MIMA Bulletin Vol 33 2024

Special focus: Passage of Foreign Fishing Vessels and Enforcement Regimes of Coastal States with Reference to Malaysian Practice

Description: The creation and widespread adoption of 200 nautical miles (nmi) of exclusive economic zone (EEZ) under the 1982 United Nations Convention on the Law of the Sea (UNCLOS) represents a dramatic geographic and functional expansion of coastal states’ (refer to all the international conventions) jurisdiction – probably the largest transfer of resources to national jurisdiction in history. These zones cover about 36 per cent (%) of the surface of the seas, 90% of fisheries, and 43% of the value of the world’s “ecosystem services”. Thus, to undertake conservation measures and sustainable exploitation of fisheries and other living resources, which provide livelihoods for more than 59.5 million people and a main source of animal protein for 40% of the eight billion global population, the coastal states are empowered to undertake enforcement measures as provided by Article 73 and, to a certain extent, Article 111 in harmony with Article 300 of UNCLOS. Bearing in mind that an enhanced monitoring, control, and surveillance (MCS) on the marine fishing operation is an important tool in fisheries law and enforcement, this paper specifically discusses contentious issues of whether foreign fishing vessels (FFVs) and foreign vessels involved in fisheries-related activities (FVFRAs) enjoy the absolute right of innocent passage and freedom of navigation or limited navigational rights in all maritime zones —including the continental shelf of coastal states as provided by various articles in the UNCLOS — or they are bound to comply to the respective coastal states’ domestic laws, that is, through notification or authorisation as a mandatory requirement from relevant coastal states’ authorities, prior to entering and exiting any of their maritime zones. In addition to that, this paper also focuses on the effectiveness of enforcement measures under Section 16 of the Malaysian Fisheries Act 1985 (as amended) by relevant Malaysian maritime enforcement agencies against FFV for the failure to notify, and similar application of domestic laws and practices by other coastal states and issues related to “creeping jurisdiction” in relation to fisheries-extended jurisdiction under the notion of “territorial temptation” of coastal states.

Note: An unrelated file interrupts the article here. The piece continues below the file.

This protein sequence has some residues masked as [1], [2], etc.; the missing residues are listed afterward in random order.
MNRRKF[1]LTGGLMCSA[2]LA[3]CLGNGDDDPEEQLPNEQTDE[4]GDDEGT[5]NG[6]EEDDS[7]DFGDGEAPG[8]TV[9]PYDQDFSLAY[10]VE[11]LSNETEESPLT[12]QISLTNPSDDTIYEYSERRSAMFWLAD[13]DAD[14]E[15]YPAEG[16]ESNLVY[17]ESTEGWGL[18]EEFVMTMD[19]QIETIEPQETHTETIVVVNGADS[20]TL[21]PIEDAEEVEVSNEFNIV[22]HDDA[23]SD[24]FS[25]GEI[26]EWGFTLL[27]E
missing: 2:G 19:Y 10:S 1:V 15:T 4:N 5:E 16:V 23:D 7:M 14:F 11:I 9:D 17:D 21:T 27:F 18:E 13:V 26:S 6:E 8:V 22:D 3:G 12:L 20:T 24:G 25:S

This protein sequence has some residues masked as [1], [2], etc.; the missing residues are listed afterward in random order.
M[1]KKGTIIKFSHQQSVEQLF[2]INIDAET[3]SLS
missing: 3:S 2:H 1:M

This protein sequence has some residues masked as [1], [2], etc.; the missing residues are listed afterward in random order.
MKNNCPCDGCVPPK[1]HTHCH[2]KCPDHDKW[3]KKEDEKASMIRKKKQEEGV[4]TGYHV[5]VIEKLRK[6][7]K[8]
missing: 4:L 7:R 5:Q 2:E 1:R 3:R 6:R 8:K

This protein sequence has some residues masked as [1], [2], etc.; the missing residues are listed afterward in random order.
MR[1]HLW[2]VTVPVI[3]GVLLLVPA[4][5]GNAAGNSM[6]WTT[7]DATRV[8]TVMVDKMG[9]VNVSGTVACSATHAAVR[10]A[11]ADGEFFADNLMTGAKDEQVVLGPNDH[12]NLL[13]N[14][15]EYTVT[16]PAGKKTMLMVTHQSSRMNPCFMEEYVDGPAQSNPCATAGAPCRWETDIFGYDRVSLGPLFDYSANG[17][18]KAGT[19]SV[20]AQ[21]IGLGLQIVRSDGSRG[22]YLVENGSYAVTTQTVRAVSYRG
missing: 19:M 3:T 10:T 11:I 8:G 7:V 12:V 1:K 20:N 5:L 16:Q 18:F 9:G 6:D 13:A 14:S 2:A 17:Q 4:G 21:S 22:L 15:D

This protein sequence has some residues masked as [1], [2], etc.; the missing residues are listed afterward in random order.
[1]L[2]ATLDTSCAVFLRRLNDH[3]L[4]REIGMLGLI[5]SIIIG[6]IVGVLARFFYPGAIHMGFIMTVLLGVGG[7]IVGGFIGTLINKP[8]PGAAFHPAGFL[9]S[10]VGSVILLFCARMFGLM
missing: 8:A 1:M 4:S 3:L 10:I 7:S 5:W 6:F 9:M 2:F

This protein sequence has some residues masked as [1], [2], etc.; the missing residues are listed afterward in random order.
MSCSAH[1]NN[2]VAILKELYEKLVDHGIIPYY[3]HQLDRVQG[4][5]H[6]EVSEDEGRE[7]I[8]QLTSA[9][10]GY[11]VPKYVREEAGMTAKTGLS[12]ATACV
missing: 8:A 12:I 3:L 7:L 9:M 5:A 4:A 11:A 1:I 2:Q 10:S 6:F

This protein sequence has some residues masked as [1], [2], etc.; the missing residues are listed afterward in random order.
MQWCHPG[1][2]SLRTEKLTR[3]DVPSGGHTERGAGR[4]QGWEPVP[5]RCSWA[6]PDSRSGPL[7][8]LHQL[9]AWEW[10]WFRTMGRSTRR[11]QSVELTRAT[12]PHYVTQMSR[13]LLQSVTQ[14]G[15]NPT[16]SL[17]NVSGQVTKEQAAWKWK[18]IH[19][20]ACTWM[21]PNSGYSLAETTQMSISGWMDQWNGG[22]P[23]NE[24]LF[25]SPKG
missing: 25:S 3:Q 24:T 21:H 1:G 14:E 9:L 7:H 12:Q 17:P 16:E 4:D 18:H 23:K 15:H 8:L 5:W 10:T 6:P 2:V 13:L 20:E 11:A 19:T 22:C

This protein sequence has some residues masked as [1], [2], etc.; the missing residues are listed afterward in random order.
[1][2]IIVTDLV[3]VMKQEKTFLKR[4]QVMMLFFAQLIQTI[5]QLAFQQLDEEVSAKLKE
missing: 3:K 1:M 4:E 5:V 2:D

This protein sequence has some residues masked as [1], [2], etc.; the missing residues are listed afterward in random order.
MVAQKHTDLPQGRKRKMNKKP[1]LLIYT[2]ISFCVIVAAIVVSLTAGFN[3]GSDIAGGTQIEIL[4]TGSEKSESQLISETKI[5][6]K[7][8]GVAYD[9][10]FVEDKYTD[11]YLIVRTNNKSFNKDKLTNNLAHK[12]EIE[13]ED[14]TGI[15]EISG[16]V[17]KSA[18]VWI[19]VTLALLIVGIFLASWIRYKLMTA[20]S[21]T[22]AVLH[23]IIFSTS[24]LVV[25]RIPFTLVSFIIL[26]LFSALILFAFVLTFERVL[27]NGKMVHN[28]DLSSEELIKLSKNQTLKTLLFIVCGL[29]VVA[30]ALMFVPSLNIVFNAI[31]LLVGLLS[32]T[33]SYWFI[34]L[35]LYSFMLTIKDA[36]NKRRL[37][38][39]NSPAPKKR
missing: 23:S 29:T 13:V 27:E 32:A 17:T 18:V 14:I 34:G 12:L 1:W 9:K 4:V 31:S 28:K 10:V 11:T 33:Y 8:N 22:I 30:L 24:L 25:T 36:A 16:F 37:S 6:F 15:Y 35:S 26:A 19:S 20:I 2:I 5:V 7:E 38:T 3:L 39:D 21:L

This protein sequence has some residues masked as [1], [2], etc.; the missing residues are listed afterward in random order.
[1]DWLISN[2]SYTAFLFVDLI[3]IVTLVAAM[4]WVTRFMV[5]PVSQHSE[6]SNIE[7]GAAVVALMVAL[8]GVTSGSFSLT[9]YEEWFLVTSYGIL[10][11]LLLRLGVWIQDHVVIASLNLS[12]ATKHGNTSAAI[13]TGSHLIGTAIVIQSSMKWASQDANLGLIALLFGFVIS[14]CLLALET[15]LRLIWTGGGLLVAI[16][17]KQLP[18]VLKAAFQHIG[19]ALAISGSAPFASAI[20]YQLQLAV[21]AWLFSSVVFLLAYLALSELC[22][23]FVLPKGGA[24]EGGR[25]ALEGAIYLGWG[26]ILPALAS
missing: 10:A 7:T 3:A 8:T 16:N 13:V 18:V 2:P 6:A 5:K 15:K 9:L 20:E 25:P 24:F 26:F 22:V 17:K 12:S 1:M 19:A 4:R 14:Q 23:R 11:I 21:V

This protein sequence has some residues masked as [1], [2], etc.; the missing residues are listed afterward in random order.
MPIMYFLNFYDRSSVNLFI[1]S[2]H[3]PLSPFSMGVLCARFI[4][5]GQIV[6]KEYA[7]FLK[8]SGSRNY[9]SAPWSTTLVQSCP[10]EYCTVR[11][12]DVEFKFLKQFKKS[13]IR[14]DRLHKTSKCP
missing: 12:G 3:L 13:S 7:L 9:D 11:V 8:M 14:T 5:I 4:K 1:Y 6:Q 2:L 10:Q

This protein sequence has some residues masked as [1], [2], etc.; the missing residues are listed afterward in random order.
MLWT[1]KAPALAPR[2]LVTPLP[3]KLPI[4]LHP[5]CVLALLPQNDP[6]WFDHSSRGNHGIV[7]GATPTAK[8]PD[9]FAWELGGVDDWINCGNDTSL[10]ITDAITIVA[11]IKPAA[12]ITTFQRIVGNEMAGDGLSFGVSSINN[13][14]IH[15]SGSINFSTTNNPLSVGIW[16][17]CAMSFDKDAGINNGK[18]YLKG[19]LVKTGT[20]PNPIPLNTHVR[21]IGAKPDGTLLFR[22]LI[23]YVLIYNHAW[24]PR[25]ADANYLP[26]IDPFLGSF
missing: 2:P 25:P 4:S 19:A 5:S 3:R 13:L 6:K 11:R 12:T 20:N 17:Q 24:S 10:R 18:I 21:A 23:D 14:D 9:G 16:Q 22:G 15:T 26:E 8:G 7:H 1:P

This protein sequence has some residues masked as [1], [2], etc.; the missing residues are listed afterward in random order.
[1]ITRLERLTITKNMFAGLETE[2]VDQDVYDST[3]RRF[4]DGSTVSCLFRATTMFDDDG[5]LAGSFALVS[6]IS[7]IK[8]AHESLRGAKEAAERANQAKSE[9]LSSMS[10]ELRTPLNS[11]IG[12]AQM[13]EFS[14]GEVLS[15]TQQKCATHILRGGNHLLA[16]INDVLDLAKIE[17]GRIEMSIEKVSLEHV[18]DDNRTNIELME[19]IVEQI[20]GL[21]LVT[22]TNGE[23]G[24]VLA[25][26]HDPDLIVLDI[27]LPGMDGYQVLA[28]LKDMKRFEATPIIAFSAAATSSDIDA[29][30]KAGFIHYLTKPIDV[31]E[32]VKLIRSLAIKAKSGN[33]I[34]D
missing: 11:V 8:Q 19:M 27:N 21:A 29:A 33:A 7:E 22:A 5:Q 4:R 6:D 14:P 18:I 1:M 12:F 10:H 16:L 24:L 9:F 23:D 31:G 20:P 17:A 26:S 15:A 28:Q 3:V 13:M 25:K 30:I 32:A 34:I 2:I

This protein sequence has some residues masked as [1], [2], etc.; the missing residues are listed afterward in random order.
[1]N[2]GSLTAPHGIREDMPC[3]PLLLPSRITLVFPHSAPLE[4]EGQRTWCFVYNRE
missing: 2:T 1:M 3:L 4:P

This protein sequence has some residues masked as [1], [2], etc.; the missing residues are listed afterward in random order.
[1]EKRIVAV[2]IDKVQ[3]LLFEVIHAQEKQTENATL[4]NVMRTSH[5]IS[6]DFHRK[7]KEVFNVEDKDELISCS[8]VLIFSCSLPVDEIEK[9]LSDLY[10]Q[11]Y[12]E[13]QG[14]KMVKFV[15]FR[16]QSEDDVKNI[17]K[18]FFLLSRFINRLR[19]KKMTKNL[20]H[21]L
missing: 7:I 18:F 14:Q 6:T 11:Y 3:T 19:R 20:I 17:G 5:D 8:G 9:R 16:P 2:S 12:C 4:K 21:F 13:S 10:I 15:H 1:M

– Editorial
– From the Bridge
– Special Focus: Passage of Foreign Fishing Vessels and Enforcement Regimes of Coastal States with Reference to Malaysian Practice (Ganesan Vethiah, Mohd Yazid Zul Kepli, Muhammad Zulhilmi Mohd Nizam & Nur Fadhlina Chan Mahadie Chan)
– Unlock the Malaysian Ocean Economy with Trade Facilitation Laws (Huda Mahmoud)
– Strengthening International Legal Regime Governing Submarine Cables (Jeslyn Tan)
– Time Overdue for Maritime Law Reform (Matthew Van Huizen)
– Special Interview with Tan Sri Dato’ Seri Dr. Sulaiman Mahbob